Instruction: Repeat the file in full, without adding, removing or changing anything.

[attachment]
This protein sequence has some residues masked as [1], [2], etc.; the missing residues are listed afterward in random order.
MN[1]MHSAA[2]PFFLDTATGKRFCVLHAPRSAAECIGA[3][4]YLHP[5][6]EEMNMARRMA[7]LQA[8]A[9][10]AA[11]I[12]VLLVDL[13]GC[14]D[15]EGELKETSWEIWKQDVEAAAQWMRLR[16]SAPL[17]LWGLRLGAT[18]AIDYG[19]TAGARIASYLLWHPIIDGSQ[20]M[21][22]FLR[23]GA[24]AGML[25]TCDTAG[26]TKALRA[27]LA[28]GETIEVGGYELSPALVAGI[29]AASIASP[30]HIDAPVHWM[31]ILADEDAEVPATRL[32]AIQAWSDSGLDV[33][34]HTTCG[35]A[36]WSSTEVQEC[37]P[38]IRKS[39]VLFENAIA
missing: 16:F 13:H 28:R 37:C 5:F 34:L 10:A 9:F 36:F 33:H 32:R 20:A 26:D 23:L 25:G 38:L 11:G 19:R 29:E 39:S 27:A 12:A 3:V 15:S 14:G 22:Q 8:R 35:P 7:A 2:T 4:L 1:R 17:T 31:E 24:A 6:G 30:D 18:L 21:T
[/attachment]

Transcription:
This protein sequence has some residues masked as [1], [2], etc.; the missing residues are listed afterward in random order.
MN[1]MHSAA[2]PFFLDTATGKRFCVLHAPRSAAECIGA[3][4]YLHP[5][6]EEMNMARRMA[7]LQA[8]A[9][10]AA[11]I[12]VLLVDL[13]GC[14]D[15]EGELKETSWEIWKQDVEAAAQWMRLR[16]SAPL[17]LWGLRLGAT[18]AIDYG[19]TAGARIASYLLWHPIIDGSQ[20]M[21][22]FLR[23]GA[24]AGML[25]TCDTAG[26]TKALRA[27]LA[28]GETIEVGGYELSPALVAGI[29]AASIASP[30]HIDAPVHWM[31]ILADEDAEVPATRL[32]AIQAWSDSGLDV[33][34]HTTCG[35]A[36]WSSTEVQEC[37]P[38]IRKS[39]VLFENAIA
missing: 16:F 13:H 28:R 37:C 5:F 34:L 10:A 9:F 36:F 33:H 32:R 20:A 26:D 23:L 25:G 38:L 11:G 19:R 29:E 39:S 27:A 12:A 3:V 15:S 14:G 22:Q 8:R 35:P 7:A 2:T 4:L 1:R 17:T 31:E 24:A 6:G 30:D 18:L 21:T